Under the masterfully paced direction of Joe Johnston (The Wolfman), Captain America takes its time get to know its characters and dreamily gaze on their personalities. We can’t help but root for the morally responsible Cap as he always does the right thing. Chris Evans plays him as the all-American good old boy when he’s bulked up and a runt with a heart of gold when he’s shrunken down. In one scene, the runty Rogers throws himself onto a live grenade to protect his fellow hulking soldier, who all ran and hid themselves. It’s scenes like this the Rogers steals our hearts and allow us to root for him even when he’s in the stickiest of situations. His best friend, Bucky Barnes, who acts as the unwavering voice of support for his comrade, stands behind Cap every step of the way. Haley Atwell transcends the damsel in distress role and is instead is a pistol-packing hellion who can hold her own against Nazis and keep the Cap drooling in a little red dress. Hugo Weaving’s Red Skull is perhaps one of the more terrifying villains as he grapples for independence from the Third Reich and salivates over world domination. He and Cap have many show-stopping smack downs that will leave the audience cheering for the Cap to give Red Skull a good, old-fashioned ass whooping. Pitting the extreme good against an extreme evil is a bit obvious, but it works with Captain America lore, as Cap appeared in March of 1941 on a comic book delivering a lick to Uncle Adolph (America had not yet joined the war, which slathered on controversy at the time). The rest of the performances are fine, especially from Toby Jones, who appears to be channeling Ronald Lacye’s Arnold Toht in Raiders of the Lost Ark.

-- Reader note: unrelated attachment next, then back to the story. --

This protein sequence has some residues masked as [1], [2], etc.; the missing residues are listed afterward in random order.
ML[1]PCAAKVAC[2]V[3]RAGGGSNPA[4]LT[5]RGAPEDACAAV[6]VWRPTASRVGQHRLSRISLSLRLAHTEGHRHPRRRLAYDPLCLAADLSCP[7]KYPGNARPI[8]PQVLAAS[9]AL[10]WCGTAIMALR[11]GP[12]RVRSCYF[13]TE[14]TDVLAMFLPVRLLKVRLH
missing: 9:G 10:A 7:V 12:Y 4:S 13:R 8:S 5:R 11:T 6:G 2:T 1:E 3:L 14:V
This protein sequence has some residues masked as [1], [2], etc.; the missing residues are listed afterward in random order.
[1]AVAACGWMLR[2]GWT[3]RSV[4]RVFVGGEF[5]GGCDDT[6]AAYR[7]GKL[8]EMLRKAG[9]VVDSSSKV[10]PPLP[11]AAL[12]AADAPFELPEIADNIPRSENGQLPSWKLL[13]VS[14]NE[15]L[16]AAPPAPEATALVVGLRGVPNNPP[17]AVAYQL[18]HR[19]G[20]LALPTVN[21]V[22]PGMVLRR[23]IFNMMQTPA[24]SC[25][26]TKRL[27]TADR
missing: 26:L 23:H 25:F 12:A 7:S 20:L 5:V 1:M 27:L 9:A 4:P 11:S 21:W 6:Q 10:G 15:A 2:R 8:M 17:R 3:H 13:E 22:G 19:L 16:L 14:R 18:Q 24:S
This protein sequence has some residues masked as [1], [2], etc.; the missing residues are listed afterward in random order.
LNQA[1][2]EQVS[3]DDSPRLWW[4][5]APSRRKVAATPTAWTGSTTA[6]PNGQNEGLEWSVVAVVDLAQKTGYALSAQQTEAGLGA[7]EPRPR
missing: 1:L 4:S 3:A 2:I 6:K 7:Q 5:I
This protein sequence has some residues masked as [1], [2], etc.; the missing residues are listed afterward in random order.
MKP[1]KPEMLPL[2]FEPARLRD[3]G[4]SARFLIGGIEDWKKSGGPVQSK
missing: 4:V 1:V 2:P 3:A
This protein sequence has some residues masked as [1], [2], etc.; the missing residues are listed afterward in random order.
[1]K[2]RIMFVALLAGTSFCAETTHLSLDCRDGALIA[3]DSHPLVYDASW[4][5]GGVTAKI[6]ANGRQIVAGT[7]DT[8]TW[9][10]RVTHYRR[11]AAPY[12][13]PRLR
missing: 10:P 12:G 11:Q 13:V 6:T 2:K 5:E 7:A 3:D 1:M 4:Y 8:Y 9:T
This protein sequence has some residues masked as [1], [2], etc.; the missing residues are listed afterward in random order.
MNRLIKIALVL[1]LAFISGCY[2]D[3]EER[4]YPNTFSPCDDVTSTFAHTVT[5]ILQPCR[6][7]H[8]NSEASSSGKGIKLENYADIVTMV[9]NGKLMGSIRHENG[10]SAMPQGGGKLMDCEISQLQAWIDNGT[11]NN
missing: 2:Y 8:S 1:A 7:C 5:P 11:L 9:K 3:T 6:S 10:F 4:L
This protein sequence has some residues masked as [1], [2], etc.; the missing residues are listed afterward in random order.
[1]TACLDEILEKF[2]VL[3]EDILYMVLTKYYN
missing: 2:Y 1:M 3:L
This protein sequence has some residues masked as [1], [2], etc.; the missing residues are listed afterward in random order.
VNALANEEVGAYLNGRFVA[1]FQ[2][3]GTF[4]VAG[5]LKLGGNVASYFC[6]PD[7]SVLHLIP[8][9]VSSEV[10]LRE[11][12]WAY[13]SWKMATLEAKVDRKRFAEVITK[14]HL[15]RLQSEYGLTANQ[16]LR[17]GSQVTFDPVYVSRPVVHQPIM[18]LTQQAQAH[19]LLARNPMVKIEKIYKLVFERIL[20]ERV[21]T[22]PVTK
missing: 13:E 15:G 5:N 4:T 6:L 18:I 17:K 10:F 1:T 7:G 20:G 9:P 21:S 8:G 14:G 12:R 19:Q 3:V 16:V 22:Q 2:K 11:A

It should be noted that the retro Captain America is one of the more conservative superhero films to come down the tube. They are churned out at an alarming rate these days and they are coming in all shapes and sizes! But the Cap becomes the symbol for all that is morally and ethically right. It seems old fashioned and has a wide-eyed innocence that makes the film impossible to dislike. It’s good clean fun and takes very few risks. Even at the end when the US Army is plotting their final move on HYDRA, the Cap makes the simple suggestion of knocking on HYDRA’s front door. Why complicate the matter? The film is desperately avoiding any sort of complexity, whether it underlying or outright. There are no profound opinions or winking satire to the film. It just keeps everything simple and that is honestly it’s most alluring quality. It helps that the characters are so wonderfully illustrated and realized, which ultimately allows them to be more intriguing than when the Cap is wrecking havoc behind enemy lines. The film is also a rallying cry for the underdogs, which balances out the self-confidence that radiates from titans like Iron Man and Thor. Captain America isn’t looking to change the world, despite his worldwide battle, and I commend it for that. It’s just looking to thrill us the old-fashioned way, much like Super 8 so beautifully did. It’s just trying to cater to the child-like wonder in all of us, and the Cap beyond succeeds with that mission. Plain and simple, I loved everything about this movie. I loved the look, feel, the epic scope, the characters, their earnest interaction, and all the arresting action. Go see it.
Grade: A (Make it a double feature with Super 8)